We shouldn’t ignore certain other pockets of the country where we can accelerate EV adoption, too. For example, Georgia is among the most popular states for EVs because of its generous $5,000 EV consumer credit, which advocates are currently fighting to defend. A  recent report shows that EV drivers in Georgia are currently saving a combined $10 million a year in fueling costs, and last year these Peach State drivers prevented 22,000 tons of GHG emissions. Additionally, Kansas City Power & Light recently announced it plans to install 1,000 EV charging stations, which could boost EV sales in part of the Midwest.

In California, Pacific Gas & Electric just announced its plans to install 25,000 new EV charging stations, including at two of the most important types of locations for EV chargers: at workplaces and multi-unit dwellings. The air quality is so bad in parts of south and central California that policymakers have set a goal to electrify nearly all passenger vehicles on the road by 2032. Translation: even the Golden State, the EV capital of the U.S., needs to significantly ramp up its ambitious EV programs.

Getting to 10 million EVs in the US by 2025 will be a major challenge, but we know a lot already about what works and where to focus.  In our next post, we’ll lay out a vision for how to get the public charged up and demanding these cars.

Gina Coplon-Newfield is the Sierra Club’s Director of Electric Vehicles Initiative and her blog is at the Huffington Post.  Mike Walker is the founder and CEO of AlterAction.  Emily Norton and Jeff Fisher also contributed to this post.

Photo credit: Gian Metzger of New Britain, CT.

 International Energy Agency, World Energy Outlook 2012, OECD/IEA, 2012.

Important Electric Car Lessons Cruising Under the Radar

Electric cars charging; social changeImportant Electric Car Lessons Cruising Under the Radar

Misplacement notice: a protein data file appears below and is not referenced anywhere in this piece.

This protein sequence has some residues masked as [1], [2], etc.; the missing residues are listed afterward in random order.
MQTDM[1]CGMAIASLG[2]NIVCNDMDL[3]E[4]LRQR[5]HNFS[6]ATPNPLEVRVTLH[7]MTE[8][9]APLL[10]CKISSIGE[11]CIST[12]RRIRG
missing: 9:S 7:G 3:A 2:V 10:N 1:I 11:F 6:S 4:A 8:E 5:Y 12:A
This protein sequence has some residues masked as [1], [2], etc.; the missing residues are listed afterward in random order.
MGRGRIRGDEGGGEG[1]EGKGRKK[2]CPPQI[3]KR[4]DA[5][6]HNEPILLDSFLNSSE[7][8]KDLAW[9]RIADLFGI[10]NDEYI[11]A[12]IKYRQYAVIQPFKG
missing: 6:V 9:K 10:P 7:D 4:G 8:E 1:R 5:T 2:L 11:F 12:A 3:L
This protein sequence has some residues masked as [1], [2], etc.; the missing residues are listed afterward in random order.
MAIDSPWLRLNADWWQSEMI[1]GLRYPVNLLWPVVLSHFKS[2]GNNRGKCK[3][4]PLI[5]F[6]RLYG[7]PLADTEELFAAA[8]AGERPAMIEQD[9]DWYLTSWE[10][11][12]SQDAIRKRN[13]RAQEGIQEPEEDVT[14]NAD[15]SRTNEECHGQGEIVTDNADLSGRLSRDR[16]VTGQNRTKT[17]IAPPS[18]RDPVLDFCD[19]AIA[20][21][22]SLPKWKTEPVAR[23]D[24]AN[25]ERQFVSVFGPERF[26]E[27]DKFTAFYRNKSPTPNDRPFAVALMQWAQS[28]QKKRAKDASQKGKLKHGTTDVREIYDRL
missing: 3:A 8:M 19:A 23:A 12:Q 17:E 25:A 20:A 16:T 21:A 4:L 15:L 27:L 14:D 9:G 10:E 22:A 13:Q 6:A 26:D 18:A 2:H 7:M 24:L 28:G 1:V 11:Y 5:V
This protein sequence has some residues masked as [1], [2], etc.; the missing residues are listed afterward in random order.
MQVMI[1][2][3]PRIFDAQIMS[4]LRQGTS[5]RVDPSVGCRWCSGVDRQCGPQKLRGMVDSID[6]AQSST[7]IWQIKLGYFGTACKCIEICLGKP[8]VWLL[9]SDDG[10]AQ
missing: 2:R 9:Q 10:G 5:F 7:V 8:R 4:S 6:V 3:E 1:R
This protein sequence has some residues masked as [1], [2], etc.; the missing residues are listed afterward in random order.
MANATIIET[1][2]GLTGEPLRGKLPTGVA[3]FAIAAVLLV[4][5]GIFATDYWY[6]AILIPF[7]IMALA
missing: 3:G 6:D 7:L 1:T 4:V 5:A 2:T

by Gina Coplon-Newfield and Mike Walker, photo by Aaron Choate  • January 12, 2015

Recently, we at AlterAction – a consulting firm focused on large-scale behavior change – and Sierra Club – the biggest grassroots environmental group in the U.S. – took an in-depth look at the U.S. electric vehicle (“EV”) marketplace. A widespread switch to EVs is one key way to slash emissions, so our “charge” (sorry, pun intended) was to estimate the potential impact of EV policy and program options in order to identify which ones are most likely to increase EV sales.

We reviewed available research and interviewed dozens of EV experts in a variety of arenas. AlterAction built quantitative models that estimate the impact of more than a dozen types of programs on EV sales. Some of the results won’t shock you. For example, we contend that consumer rebates (a government check in the mail for purchasing or leasing a plug-in car), tax credits, and privileges such as carpool lane access for EV drivers will have the greatest impact on EV sales over the next few years. A recent study on EV incentives by the International Council on Clean Transportation came to similar conclusions.

But still, there were some important surprises from our research. Here are three examples:

1. Public charging stations get the most attention, but home and work charging are more important.

While public charging infrastructure can help reduce “range anxiety” for potential EV buyers, and its visibility can serve to educate drivers, there is only modest correlation – if any – between increased EV sales and the number of public chargers per capita. Cars spend the vast majority of their time at home and the second largest amount of time at the workplace. Plenty of work remains to be done to reduce barriers to EV ownership in these two locations. Workplace charging not only allows for longer commutes, it can even enable people without dedicated parking at home to own an EV. And installing chargers at private workplaces usually involves less red tape than installing them in public spaces.

Also, public charging stations that initially provided free charging and then went to a fee model saw a dramatic fall-off in use. Public charging stations must be maintained once installed. The presence of unused and abandoned charging stations may actually discourage prospective EV buyers – sending a subtle message that EVs have failed to take hold. In the near-term, most EV buyers will likely be commuters who harbor no illusions about taking a cross-country trip in their EVs.